In practice, to calculate integrals over implicitly defined domains, a quadrature scheme must be computed. In R. I. Saye, *High-Order Quadrature Methods for Implicitly Defined Surfaces and Volumes in Hyperrectangles*, SIAM Journal on Scientific Computing, 37(2), A993-A1019 (2015), a general purpose, high-order accurate quadrature algorithm has been developed. Based on the idea of converting the implicitly defined geometry into the graph of an implicitly defined height function, the approach requires only one-dimensional root finding and simple one-dimensional Gaussian quadrature schemes. These algorithms produce quadrature schemes with strictly positive weights and inherits the high-order accuracy of Gaussian quadrature, e.g., with 4 points (per dimension), 8th order accuracy can be achieved. Examples of generated quadrature schemes are shown in the figure.

Some examples illustrating the quadrature schemes constructed by the algorithm (based on a one-dimensional Gaussian quadrature scheme of order 4) for surface integrals (left column) and volume integrals (middle/right columns). The weights are coloured according to a scale that is normalised for each particular case: pale indicates a low-valued weight and dark blue indicates a high-valued weight.

### Citing

If you make use of these quadrature algorithms in your research, in any documentation or publication please cite - in addition to *Algoim* - the original paper describing these algorithms:

### Usage

The driver header file for the quadrature algorithms is located at `algoim/src/algoim_quad.hpp`

. There is only one driver routine, `quadGen`

which is templated on the level set function object `phi`

and the dimension `N`

:

```
template<int N, typename F>
Algoim::QuadratureRule<N> Algoim::quadGen(const F& phi, const Algoim::BoundingBox<Real,N>& xrange,
int dim, int side, int qo);
```

The provided parameters are as follows:

`phi`

is a user-defined function object which evaluates the level set function and its gradient. It must implement both`template<typename T> operator() (const blitz::TinyVector<T,N>& x) const`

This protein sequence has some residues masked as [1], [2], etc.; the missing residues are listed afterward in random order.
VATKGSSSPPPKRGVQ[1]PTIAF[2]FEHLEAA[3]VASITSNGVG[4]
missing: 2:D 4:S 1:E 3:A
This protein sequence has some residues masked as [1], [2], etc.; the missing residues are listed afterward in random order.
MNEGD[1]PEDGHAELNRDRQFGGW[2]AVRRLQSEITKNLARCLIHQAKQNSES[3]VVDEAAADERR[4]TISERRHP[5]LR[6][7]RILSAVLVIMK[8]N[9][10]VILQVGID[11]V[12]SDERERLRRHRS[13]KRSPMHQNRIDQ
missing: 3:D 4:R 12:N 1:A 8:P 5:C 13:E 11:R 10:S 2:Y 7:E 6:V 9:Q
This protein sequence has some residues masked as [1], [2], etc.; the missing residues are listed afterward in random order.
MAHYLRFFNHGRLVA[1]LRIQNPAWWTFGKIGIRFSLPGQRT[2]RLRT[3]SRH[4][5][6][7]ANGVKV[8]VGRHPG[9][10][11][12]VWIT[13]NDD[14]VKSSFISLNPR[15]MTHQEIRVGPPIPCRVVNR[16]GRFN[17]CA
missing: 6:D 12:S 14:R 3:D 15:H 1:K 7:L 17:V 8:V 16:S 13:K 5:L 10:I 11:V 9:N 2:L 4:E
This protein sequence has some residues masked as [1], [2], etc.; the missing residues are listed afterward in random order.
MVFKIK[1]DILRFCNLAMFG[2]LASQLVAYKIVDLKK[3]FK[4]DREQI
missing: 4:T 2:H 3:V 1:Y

and`template<typename T> grad(const blitz::TinyVector<T,N>& x) const`

. In the simplest case,`T = double`

and the role of`phi`

is to simply evaluate the level set function (e.g.,`return x(0)*x(0) + x(1)*x(1) - 1;`

for a unit circle) and its gradient (e.g.,`return blitz::TinyVector<double,2>(2.0*x(0), 2.0*x(1));`

). However, it is crucial that these two member functions be templated on`T`

in order to enable the interval arithmetic underlying the algorithms of the paper cited above. In essence, the interval arithmetic automatically computes a first-order Taylor series (with bounded remainder) of the given level set function, and uses that to make decisions concerning the existence of the interface and what direction to use when converting the implicitly defined geometry into the graph of an implicitly defined height function. This requirement on`phi`

being able to correctly perform interval arithmetic places restrictions on the type of level set functions`quadGen`

can be applied to; these restrictions are discussed later.`xrange`

is a user-specified bounding box, indicating the extent of the hyperrectangle in`N`

dimensions to which the quadrature algorithm is applied.`dim`

is used to specify the type of quadrature:- If
`dim < 0`

, compute a**volumetric quadrature scheme**, whose domain is implicitly defined by`{phi < 0}`

intersected with`xrange`

. - If
`dim == N`

, compute a**curved surface quadrature scheme**, whose domain is implicitly defined by`{phi = 0}`

intersected with`xrange`

. - If
`0 <= dim && dim < N`